To the People Who Think Larry Nassar's Sentencing Was 'Excessive'


On the morning Larry Nassar was sentenced, while tears streamed down my cheeks, I sat in my living room in awe. Though it was a bittersweet moment, it was a moment filled with sweet justice. Today a lion roared — excuse me, a lioness — and she roared loudly. Larry Nassar, no “Dr.” in front of his name any longer, as he has been rightfully stripped of his title. While Judge Rosemarie Aquilina did not set out to be a hero, she, along with every victim of Larry Nassar are my heroes. These women knew they were facing a demon bigger than just one little man, still they bravely came forth and brought his darkness into the light.

Nassar was sentenced to 60 years in federal prison for child pornography, with an additional 175 years from Judge Aquilina. It is a far cry from a six-month sentence, with parole in three months. Her sentence was bold — it is an assurance any light of day he ever sees, will only be from behind bars.

As I read over the posts from various media outlets, my emotions turned from elation at justice being served… to frustration. The ink was barely dry on Nassar’s sentencing papers, before individuals were claiming his life sentence was an excessive punishment. Really? I thought. His span of abuse dates back more than 20 years… 20 years of him methodically deceiving and abusing his victims… 20 years of Olympic and college officials looking the other way. Over the past week, 156 brave individuals read their victim impact statement in court. In case you were not following this story, the number 156 is not exaggerated. Judge Aquilina opened her court room to every victim — returning something else that had been stolen from each of them… their voices. She told one of the victims, “Leave your pain here and go out and do your magnificent things.” What a gift.

Nassar claimed listening to his victim’s statement was too mentally hard. I wonder if he ever stopped to consider the lifetime of mental anguish, which he personally and willfully instilled upon his victims.

I am certain each of his victims also wished they were still naïve to his perverse actions. However, unless you have been a victim of rape or sexual abuse, words of criticism need never pass over your lips. Unless you have survived the heinous act of being violated and lived to tell of the unspeakable atrocities done to you, you do not get to say words like, “excessive” and “I am tired of hearing about this crap.” Until you fully comprehend the feeling of your PTSD waking you up, night after night, with what most people refer to as nightmares, you should not be allowed to pass judgment. Then again, if you were a rape survivor you would not dare say or do any of those things. Why? Because in your heart you know what a victim may be feeling… in your heart you know what daily battles they may be facing… in your heart… you just know.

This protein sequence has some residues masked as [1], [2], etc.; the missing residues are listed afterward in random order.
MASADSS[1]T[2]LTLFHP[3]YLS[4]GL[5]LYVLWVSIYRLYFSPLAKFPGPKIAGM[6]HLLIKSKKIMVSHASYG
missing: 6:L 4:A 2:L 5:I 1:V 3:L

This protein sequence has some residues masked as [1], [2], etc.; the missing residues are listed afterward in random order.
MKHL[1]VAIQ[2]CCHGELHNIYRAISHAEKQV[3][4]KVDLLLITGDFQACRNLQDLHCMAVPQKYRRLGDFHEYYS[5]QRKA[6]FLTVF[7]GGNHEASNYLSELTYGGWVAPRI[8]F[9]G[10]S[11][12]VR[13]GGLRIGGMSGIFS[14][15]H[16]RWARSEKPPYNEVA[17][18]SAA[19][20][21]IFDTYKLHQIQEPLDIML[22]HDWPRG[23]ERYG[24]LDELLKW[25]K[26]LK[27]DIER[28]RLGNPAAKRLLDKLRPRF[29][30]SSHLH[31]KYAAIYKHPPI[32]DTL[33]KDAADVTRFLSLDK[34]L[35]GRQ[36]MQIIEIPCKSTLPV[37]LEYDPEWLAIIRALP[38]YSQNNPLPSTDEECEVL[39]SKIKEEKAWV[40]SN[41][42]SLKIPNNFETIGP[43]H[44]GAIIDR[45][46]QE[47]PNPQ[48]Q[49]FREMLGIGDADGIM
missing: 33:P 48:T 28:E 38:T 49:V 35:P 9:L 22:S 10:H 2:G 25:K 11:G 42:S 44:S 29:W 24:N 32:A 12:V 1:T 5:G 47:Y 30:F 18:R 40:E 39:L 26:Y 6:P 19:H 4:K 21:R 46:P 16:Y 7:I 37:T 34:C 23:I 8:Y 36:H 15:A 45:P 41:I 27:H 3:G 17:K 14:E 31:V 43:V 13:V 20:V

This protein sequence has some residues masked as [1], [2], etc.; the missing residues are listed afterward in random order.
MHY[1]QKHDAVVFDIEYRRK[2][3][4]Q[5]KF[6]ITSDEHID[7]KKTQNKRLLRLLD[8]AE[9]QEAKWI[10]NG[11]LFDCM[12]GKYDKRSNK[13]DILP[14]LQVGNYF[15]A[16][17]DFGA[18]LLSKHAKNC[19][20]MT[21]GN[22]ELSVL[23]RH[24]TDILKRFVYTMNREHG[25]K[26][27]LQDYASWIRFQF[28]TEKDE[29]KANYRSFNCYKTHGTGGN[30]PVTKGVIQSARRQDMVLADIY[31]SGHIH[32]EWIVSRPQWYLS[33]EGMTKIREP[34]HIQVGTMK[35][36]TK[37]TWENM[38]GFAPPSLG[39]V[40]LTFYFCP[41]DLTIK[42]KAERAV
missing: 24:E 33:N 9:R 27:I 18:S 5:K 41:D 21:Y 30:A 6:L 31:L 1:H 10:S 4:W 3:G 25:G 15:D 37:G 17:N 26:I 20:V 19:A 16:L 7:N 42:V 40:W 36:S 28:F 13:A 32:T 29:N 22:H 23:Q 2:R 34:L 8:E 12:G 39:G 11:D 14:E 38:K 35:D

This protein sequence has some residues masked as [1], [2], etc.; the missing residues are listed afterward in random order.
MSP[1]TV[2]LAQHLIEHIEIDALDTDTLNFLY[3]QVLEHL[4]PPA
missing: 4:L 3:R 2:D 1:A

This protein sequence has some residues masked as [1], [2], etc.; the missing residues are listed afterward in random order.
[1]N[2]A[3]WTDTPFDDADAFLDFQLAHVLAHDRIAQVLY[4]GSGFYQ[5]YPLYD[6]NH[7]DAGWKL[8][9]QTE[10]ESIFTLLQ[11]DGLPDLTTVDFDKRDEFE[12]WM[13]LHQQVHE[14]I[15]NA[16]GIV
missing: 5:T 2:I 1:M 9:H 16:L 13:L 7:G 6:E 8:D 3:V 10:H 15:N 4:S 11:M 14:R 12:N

The #MeToo movement is not a fad — it is not disappearing any time soon. Until individuals like Larry Nassar are no longer walking free, you are going to continue hearing victim’s stories. We have one of the precious luxuries Larry Nassar stole from his victims — we have a choice. We can either continue victim-blaming survivors or we can be part of the solution. We can listen when a victim speaks, we can believe their story, we can stop victim blaming, we can stop someone when they make fun of a rape victim… we can stop. 

We need to stop being like mice, cowering in corners, observing a culture that accepts rape and sexual abuse. We need to become lions who roar and send depravity scurrying back from whence it came. It was the mice who permitted the creation of a monster such as Larry Nassar, allowing his reign of terror to continue… until today… when a lion roared.

If you or a loved one is affected by sexual abuse or assault and need help, call the National Sexual Assault Telephone Hotline at 1-800-656-4673 to be connected with a trained staff member from a sexual assault service provider in your area.

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Screenshot via NBC News Twitter 


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